People often believe they have all the knowledge and skills they need to navigate the workplace without conflict … as long as they are a “nice” person. But here’s the deal… other than a few bad eggs… most people are “nice.” That doesn’t mean we understand people and can make the right “people” choices in the moment. People are complicated, which is reflected by the large market of therapists: marital counselors, family counselors, life coaches, etc. Work relationships are often just as impactful as family and romantic relationships, and just like those relationships, they require knowledge and practice to build strong “people” skills, essential when a person wants to support a healthy organization, aka, be a workplace culture keeper.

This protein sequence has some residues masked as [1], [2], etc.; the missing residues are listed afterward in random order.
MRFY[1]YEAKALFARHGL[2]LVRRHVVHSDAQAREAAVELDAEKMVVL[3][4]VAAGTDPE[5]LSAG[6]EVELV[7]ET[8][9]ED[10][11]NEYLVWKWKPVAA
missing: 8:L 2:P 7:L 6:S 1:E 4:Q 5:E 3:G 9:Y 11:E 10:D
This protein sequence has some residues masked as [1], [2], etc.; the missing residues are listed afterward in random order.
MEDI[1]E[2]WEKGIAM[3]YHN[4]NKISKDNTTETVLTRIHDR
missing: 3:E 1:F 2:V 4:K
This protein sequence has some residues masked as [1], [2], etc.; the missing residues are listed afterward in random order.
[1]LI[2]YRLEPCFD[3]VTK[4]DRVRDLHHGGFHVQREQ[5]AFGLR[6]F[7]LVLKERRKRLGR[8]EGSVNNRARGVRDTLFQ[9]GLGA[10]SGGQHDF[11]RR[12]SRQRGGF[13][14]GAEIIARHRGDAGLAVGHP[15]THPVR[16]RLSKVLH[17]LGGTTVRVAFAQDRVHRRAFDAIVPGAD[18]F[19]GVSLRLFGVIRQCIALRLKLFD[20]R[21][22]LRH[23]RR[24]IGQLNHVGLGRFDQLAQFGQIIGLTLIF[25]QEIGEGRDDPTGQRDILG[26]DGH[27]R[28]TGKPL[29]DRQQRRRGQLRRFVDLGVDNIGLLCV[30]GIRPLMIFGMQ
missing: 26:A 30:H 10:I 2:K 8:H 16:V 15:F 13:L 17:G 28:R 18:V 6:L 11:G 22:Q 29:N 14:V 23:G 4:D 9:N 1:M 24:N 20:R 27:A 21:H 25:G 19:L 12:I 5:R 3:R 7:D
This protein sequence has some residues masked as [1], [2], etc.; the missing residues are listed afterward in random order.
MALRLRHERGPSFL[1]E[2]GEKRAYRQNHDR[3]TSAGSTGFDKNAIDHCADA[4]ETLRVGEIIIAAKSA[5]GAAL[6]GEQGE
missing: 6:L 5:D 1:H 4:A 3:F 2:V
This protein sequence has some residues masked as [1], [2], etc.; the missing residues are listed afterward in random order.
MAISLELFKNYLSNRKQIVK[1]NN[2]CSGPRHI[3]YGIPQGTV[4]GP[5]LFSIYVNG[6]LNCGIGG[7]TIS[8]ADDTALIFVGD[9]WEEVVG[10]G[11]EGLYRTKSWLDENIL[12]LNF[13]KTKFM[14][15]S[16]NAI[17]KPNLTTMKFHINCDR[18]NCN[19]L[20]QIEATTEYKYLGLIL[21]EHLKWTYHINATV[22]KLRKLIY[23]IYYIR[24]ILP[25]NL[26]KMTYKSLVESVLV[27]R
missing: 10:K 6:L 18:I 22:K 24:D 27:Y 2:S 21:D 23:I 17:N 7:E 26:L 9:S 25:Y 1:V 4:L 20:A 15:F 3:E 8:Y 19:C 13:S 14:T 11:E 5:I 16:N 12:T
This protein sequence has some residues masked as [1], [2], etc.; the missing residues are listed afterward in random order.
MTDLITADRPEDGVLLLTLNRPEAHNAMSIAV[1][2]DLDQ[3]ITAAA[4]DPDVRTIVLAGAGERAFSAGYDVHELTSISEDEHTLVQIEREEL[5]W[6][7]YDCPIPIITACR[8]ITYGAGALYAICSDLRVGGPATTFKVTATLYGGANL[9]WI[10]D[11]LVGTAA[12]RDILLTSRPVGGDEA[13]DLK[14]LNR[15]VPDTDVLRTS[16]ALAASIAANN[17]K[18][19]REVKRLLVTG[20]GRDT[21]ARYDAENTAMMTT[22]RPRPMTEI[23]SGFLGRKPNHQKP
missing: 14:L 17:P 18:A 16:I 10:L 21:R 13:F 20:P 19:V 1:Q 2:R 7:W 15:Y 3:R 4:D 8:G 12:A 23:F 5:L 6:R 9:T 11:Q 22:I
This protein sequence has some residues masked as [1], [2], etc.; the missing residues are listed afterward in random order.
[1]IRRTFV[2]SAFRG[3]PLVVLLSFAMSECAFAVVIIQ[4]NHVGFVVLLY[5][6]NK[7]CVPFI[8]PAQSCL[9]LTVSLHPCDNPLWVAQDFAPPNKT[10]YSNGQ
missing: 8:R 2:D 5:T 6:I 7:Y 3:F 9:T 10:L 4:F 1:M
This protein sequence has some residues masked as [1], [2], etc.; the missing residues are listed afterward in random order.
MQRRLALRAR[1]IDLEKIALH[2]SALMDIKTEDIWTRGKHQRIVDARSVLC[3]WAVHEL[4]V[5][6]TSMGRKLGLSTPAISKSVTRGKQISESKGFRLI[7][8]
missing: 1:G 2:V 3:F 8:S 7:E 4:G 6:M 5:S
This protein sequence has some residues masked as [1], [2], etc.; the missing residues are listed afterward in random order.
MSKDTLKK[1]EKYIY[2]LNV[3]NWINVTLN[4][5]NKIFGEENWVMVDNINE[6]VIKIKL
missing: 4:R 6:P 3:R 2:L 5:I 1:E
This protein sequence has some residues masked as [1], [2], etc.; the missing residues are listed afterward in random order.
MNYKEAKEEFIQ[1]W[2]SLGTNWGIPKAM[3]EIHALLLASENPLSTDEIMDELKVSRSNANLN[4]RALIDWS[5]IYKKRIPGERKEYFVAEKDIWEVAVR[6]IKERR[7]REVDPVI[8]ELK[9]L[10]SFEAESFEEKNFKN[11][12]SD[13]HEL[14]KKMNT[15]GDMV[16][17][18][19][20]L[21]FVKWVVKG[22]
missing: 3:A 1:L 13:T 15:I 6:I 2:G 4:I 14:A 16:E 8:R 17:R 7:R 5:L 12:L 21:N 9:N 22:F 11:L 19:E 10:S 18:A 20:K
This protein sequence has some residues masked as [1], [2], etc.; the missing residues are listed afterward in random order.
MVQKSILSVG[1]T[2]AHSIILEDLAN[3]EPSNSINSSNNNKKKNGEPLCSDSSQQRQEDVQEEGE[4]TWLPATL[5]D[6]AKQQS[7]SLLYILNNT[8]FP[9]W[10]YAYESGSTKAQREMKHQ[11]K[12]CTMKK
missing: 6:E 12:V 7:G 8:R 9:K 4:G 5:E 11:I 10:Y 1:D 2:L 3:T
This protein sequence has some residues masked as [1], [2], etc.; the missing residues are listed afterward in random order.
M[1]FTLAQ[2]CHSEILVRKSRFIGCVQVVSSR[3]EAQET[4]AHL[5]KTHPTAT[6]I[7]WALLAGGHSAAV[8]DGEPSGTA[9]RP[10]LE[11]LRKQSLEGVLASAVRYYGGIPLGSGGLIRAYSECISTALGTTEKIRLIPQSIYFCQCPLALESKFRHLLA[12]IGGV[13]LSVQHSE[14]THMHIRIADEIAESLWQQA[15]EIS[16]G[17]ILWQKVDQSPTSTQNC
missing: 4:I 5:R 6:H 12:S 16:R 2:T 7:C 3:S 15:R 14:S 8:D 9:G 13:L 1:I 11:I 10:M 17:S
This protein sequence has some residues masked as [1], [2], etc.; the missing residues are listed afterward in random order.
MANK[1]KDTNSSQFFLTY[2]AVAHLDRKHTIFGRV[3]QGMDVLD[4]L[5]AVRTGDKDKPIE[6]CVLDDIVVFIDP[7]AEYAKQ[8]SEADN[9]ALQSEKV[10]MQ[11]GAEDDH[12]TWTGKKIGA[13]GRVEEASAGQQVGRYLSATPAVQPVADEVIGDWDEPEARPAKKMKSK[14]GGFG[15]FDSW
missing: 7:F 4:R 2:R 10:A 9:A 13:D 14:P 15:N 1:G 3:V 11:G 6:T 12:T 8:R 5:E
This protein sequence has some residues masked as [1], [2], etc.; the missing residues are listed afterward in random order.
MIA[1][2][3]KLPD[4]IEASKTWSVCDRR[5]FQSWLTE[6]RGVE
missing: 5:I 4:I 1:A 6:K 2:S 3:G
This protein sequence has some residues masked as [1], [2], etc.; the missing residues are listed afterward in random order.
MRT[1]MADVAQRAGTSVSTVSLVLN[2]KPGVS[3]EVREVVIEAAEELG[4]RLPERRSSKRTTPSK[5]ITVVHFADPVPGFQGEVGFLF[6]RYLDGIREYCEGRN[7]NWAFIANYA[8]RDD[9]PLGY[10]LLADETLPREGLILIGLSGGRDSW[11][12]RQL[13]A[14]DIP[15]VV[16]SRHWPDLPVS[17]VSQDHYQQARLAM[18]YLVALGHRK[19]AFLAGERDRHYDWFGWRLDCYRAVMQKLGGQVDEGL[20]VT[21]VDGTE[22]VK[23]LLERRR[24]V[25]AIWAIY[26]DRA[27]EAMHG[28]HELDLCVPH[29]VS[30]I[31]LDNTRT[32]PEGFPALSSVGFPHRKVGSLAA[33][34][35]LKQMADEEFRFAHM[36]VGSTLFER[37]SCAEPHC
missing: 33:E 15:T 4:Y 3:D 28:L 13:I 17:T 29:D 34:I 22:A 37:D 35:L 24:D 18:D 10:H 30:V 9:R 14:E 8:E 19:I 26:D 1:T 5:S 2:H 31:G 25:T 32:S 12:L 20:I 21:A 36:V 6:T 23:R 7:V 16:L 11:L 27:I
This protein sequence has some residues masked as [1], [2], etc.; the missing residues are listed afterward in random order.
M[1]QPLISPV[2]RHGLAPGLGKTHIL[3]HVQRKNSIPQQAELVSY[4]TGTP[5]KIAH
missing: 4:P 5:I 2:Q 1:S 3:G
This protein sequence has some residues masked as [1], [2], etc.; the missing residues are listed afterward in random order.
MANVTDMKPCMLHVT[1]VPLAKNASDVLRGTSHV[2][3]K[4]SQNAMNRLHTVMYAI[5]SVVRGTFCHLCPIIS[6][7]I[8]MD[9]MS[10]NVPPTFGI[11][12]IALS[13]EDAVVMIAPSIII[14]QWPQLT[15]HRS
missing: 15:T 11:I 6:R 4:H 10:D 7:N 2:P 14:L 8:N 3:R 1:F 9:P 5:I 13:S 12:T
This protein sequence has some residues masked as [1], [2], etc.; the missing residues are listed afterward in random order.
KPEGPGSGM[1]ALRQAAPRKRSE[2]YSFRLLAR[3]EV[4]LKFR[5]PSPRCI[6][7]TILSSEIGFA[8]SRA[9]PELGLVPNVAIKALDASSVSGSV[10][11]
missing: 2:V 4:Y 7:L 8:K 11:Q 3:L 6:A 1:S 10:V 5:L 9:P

Problems arise when you don’t have the knowledge and skills to be a workplace culture keeper, and harassment is one of the biggest problems. But again, people are generally “nice” even when they’re acting in a way that another person perceives as harassing. How is that possible? It’s possible because people generally lack the skills and experience to navigate people issues and can end up disrespecting or offending someone without the intent to do so.